CALGARY, Alberta -- Canada is more than ready to celebrate its first Stanley Cup finalist in a decade. For the celebration to start at Game 6, the Calgary Flames will have to do something right at home.
Calgary hosts the San Jose Sharks in a Western Conference finals game Wednesday night with a 3-2 series lead and a wealth of momentum. The Flames have lost both of the series' previous games at the Saddledome, but their eight playoff road victories are two short of the NHL record.
Still, the Flames would prefer to give their fans something to cheer.
"We know how to win at home, but we're playing a very good team," said captain Jarome Iginla, the leading scorer in the playoffs with 16 points. "We've got to find a way to win a tight game, because that's what it's going to be. We love it at home. We'd love to go home and play our best game of the playoffs in front of them."
Flames fans began the season without much reason to suspect it would be any better than the previous 14, which all ended without a title. Instead, a new coach, a young lineup and a rising star in net embarked on a winning season -- and after one of the best road playoff runs in NHL history, they're a win away from the Stanley Cup finals.
And all of Canada seems thrilled by the possibility of having a native team in the final round for the first time since Vancouver made it in 1994. Canada's six teams haven't won a championship since Montreal's last Stanley Cup in 1993, and many fans and media take it personally.
"This is huge for people in Canada," said defenseman Andrew Ference, who sports a tattoo of the Canadian flag on his shoulder. "Our players come from lots of different countries, but once you put on a Canadian team's uniform, everybody supports you -- especially in the playoffs. Even [Edmonton] Oilers fans are behind us right now."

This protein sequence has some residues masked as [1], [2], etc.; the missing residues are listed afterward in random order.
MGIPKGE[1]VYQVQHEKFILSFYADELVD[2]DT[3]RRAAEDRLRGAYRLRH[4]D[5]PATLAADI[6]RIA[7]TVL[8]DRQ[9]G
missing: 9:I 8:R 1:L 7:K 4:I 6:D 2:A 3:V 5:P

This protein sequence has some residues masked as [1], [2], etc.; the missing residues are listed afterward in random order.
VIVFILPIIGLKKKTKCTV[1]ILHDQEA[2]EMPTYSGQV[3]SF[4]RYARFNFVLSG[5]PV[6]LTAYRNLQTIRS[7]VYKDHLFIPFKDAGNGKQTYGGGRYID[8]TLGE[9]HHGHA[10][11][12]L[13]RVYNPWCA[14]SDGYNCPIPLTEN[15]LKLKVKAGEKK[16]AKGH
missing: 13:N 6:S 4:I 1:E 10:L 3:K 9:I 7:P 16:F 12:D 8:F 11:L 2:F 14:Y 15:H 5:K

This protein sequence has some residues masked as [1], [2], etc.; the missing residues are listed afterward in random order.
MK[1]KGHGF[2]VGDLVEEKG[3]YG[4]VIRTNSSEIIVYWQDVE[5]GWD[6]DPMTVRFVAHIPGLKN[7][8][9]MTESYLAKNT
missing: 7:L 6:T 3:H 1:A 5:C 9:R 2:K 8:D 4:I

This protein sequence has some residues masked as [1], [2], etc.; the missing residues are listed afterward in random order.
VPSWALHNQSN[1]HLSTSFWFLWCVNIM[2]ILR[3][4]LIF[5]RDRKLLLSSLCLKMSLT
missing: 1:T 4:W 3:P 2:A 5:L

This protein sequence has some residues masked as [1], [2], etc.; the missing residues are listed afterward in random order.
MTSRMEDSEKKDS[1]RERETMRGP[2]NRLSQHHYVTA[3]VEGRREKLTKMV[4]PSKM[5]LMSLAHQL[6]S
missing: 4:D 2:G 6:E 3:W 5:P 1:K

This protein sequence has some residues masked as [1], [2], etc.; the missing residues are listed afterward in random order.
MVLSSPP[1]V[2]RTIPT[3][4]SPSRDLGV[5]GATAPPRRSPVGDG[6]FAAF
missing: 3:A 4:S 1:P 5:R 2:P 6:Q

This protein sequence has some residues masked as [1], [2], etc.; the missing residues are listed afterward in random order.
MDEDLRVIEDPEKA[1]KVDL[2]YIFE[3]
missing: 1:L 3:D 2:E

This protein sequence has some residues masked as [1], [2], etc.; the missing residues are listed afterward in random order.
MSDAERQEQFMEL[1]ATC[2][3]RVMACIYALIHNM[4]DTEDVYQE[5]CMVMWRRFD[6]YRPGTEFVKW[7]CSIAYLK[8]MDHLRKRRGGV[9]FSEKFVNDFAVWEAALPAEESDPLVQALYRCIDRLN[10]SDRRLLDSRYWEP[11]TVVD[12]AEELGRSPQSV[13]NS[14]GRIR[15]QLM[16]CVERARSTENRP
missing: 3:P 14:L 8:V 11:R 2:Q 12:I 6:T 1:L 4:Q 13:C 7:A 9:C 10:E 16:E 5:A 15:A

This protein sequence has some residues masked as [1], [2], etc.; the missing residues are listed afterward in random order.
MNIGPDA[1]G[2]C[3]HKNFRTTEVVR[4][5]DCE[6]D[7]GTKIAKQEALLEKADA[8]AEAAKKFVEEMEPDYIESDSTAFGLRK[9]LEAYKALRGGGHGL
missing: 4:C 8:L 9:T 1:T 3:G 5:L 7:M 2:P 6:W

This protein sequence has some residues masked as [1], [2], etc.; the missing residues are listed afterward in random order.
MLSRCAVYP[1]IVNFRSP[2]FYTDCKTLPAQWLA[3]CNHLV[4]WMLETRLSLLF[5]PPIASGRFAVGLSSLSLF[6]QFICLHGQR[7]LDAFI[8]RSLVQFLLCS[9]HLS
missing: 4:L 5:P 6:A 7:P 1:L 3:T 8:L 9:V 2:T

After several years of struggles during which many suggested only the Toronto Maple Leafs were financially capable of competing with the NHL's best teams, five of Canada's six clubs were in the playoffs this spring. Montreal, Toronto and Calgary both made the second round, where the Flames knocked off the mighty Detroit Red Wings.
Still, Calgary is just 3-5 at home in the playoffs -- and San Jose has won five of its last six on the road.
"The red house in Calgary, it's controlled chaos," Flames forward Ville Nieminen said. "If you want to move on in the series, you have to win everywhere. We just haven't had Lady Fortune on our side at home."
The Sharks have lost four straight home games, including an ugly 3-0 defeat in Game 5 on Monday night. Nobody can explain the discrepancy in San Jose's performances, particularly considering the Sharks face only a fraction of the hometown pressure on Canada's team.
It's impossible to go 100 yards in greater Calgary without a reminder of the Flames' playoff run, while downtown San Jose shows almost no signs of appreciation for the Sharks' best season in franchise history. Yet on home ice, the Sharks have frozen up -- particularly in dismal performances in the last two games.
"It's very different from the first two rounds," Sharks center Vincent Damphousse said. "Both teams in our series are prepared to play in any game in any building, no matter how hard it is. ... I believe in momentum during games, but I don't know if it carries on to the next game."
Though both teams pride themselves on their four-line depth and balanced offensive attacks, the last three games were decided by the winning team's first-line scorers.
San Jose's top line of captain Patrick Marleau, Alex Korolyuk and Damphousse accounted for eight points and five of the Sharks' seven goals in the first two games in Calgary. Iginla and Craig Conroy replied with unassisted goals in Game 5.
"Their top line played really well in our building, so we said we've got to do the same thing in here," Conroy said after Game 5. "We don't want to come back here, so we've got to come out at home and play like we do here. Our line just needs to keep doing the things that are working -- forechecking and making good passes."
The Flames also tightened up their defense in Game 5, allowing Miikka Kiprusoff to set a franchise record with his fourth playoff shutout. He faced only 19 shots, few of them dangerous.
"We did a lot better job defensively," defenseman Robyn Regehr said. "If you work a little harder in your own end, the rest of it doesn't seem to be as hard."